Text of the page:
Division one is industrial robotics. We have robot arms that very effectively operate on factory floors--about a million dollars apiece and they do something in very controlled environments.

The second group is professional service robots like the type that is being used to map the Titanic--or robots in space and robots in the military. They have to deal with more uncertainty and more diversity in their environment. Yet it's still somewhat regulated, and of course they cost more than a normal person could afford for a housemate robot.

The last stage--and I think there is a good of number of them--is commercial service workers. That is what is commercially available.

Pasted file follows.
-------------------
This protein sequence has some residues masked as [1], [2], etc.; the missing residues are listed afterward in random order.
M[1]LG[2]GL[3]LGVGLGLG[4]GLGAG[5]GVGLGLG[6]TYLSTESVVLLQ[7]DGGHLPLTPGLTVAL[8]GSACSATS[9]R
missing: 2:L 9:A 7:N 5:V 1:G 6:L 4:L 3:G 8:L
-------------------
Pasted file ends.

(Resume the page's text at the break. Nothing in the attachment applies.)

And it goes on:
But since you asked about consumer robotics, well, we are not there yet. I think Roomba is a fantastic step in the right direction, but we still need to wait a little bit.

Briefly, what are needed to make a home assistance robot a reality?
Thrun: I think more robustness in perception and a better understanding of, for example, the domestic environment. Today's robots don't do very well at understanding what objects are in your kitchen, for example, or what people's intentions are and how to run a dishwasher. There is a huge perceptional problem, something people take for granted but robots have a really hard time with. It is called scene recognition. Scene recognition takes an image and labels the different objects in that image. A 4-year-old can do that, and still robots cannot do that very well. That's a burden, because as you go into a domestic environment, you find that the first step in moving an object is to recognize.